Share your plans ahead of time: A healthy co-parenting relationship starts with open and honest communication. It’s always a good idea to provide your proposed travel plans to your former spouse well in advance of your trip, says Boutet. The plan should include the dates of travel, the mode of transportation, including flight or train itinerary and details, the address and phone number of where you will be staying, and how to reach the children throughout your travels. For example, if you’ve been exploring your holiday rentals options, tell you ex to keep them informed so they know what sort of trip you’re planning. If you’ve found a hotel you want to book, again, tell your ex-partner.

Be prepared: The last thing you want to endure on vacation is any stress from unexpected hiccups. Remember the obvious like strollers, and make sure you have a good one that can fold away easily for transportation. Also remember to pack your kids’ passports, birth certificates and health insurance cards. Depending on the country you’re traveling to, you may need to apply for a visa. For example, traveling to America for a holiday usually requires tourists to have a DS-160 visa. Be sure to have checked that out beforehand. You will also need to get a travel note signed in advance expressing your ex’s permission in writing. The Government of Canada has sample letters available here. Occasionally a border guard will ask for a notarized letter, so if you’re nervous about that, you might want to go the extra mile and see a notary public who offers this service.

Communication is key: Put yourself in your ex-spouse’s shoes and remember to keep them well informed while you’re away. Agree in advance about the frequency of contact with your children during the trip. While constant phone calls or texts could interfere with your ability to get into a groove on your vacation, I’ve found that sending a few photos by text or email is good thing for both the kids and their dad. It helps them feel like their father is in on the experience to some extent, and he takes real joy in seeing that they’re having an enriching experience. If things are particularly tense for you right now, setting expectations prior to your travels will give both parents peace of mind. It’s also important for the children involved to feel safe and comfortable while their travelling, says Boutet. “They will feel better knowing they can contact their mom or dad if they feel like it.”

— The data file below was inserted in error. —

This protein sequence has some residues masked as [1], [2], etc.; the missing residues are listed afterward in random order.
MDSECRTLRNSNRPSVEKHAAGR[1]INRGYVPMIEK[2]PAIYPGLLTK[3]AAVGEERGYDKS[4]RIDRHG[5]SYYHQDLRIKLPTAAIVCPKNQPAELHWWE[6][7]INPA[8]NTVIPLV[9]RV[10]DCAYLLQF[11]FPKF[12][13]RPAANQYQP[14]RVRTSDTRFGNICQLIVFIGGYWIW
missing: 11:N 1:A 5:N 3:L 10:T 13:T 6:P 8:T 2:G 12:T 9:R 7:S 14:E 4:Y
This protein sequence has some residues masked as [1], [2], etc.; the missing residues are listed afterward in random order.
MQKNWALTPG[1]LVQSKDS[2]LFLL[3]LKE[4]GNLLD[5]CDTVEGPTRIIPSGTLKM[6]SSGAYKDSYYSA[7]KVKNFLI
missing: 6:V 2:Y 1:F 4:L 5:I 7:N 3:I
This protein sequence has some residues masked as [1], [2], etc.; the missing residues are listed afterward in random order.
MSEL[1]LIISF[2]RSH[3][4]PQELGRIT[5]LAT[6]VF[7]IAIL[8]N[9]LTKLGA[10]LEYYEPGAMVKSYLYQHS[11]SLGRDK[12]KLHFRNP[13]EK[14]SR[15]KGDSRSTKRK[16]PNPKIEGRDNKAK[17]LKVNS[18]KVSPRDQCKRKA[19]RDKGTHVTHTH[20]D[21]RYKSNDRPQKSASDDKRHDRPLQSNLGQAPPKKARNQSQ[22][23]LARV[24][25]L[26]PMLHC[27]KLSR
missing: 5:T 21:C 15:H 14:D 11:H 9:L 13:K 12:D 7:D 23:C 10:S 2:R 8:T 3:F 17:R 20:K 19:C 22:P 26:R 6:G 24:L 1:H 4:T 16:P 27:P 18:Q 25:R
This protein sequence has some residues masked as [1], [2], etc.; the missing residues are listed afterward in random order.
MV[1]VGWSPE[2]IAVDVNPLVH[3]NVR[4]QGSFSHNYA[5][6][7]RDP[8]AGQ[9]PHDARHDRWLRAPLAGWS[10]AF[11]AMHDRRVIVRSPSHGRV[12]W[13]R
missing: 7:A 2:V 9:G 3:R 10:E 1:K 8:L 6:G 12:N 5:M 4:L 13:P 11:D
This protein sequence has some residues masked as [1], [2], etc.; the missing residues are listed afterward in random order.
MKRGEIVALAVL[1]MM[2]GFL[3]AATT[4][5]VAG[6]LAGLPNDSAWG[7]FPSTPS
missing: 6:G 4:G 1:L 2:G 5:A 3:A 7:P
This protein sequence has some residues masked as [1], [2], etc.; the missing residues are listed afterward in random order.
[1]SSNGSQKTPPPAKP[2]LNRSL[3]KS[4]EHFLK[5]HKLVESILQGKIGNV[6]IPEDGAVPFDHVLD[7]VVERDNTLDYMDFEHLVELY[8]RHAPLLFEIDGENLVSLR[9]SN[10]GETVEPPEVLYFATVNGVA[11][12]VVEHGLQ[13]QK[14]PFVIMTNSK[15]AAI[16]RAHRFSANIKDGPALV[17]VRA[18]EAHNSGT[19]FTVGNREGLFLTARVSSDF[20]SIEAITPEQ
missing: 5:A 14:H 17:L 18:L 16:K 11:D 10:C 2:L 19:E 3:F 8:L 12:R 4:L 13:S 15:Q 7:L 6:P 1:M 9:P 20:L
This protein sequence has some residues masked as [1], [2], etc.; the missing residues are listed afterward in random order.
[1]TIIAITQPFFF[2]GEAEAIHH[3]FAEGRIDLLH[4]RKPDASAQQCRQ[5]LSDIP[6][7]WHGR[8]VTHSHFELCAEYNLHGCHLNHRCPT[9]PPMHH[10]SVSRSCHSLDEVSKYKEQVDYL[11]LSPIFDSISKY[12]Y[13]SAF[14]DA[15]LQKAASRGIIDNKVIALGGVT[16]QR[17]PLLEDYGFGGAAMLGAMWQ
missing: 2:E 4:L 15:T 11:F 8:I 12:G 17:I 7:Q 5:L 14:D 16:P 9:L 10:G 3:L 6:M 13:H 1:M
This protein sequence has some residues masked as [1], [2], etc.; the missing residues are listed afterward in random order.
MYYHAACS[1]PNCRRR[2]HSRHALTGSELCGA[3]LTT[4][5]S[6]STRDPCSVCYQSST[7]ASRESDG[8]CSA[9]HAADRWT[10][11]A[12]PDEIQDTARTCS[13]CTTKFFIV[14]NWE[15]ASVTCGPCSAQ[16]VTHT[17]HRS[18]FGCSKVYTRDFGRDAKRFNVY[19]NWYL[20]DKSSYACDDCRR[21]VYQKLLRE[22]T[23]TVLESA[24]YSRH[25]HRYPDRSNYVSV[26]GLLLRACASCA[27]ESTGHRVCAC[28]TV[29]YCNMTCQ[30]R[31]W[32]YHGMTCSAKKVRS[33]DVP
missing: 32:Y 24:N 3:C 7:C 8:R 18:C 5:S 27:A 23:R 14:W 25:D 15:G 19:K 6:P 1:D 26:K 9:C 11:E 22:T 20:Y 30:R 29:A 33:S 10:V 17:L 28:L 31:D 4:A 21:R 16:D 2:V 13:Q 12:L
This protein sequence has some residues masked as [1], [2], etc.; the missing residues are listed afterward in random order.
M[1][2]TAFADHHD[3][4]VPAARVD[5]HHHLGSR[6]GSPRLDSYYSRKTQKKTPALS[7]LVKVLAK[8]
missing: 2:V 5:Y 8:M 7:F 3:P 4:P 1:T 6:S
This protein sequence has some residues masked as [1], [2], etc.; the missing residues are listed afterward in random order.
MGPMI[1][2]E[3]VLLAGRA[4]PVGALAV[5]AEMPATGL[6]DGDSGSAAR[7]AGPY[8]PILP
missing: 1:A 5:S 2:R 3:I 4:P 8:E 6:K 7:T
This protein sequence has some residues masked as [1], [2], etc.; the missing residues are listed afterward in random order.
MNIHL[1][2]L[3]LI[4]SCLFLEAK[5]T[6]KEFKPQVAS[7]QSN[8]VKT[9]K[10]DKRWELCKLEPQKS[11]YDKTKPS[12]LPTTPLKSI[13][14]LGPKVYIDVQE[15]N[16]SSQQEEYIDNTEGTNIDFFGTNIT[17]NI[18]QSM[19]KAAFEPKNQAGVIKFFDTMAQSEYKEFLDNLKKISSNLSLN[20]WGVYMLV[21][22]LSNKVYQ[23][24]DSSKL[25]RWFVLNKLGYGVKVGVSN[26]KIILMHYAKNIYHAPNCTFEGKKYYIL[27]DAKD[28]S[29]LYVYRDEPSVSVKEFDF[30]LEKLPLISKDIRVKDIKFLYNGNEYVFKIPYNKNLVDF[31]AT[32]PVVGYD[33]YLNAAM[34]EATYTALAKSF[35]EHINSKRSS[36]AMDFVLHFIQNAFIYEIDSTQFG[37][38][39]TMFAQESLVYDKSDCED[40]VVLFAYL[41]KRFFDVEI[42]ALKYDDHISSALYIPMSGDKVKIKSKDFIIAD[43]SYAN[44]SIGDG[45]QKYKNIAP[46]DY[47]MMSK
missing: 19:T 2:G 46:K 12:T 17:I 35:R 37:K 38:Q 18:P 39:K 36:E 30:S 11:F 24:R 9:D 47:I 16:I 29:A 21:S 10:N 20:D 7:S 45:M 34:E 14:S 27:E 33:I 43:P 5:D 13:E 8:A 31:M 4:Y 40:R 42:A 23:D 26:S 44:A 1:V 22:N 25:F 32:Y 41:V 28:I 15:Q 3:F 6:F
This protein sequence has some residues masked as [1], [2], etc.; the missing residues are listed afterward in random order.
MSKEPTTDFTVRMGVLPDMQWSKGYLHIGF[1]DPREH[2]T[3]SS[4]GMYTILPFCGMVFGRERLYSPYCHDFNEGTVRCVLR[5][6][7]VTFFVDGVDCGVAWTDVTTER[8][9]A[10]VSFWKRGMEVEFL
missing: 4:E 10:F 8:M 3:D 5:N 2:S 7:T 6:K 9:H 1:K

Be reasonable: “It’s heart wrenching to think of not having your kids with you, especially at the start,” says Boutet. “You have to put up with that loneliness and fear.” But it’s important to remember that it’s a good thing for children to have the time and space to be alone with each of their parents so they can develop a new kind of relationship post-separation, she says. Letting that happen will help establish trust all around, especially between you and your ex-spouse. That trust goes a long way to creating a secure environment for the kids, and to reducing stressful conflict between you and your ex. And that’s good for everybody.

Photo: Maja Petric, Unsplash

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Brandie Weikle

About Brandie Weikle

Brandie is a long-time parenting editor, writer and spokesperson. Most recently editor-in-chief of Canadian Family magazine, Brandie has also been the parenting and relationships editor for the Toronto Star, founding editor of two Toronto Star websites, and an editor for Today's Parent. Brandie is a single mother of two in Toronto and a frequent television and radio guest on parenting topics. A former digital director at House & Home Media, she also consults on digital audience engagement. Contact her here. View all posts by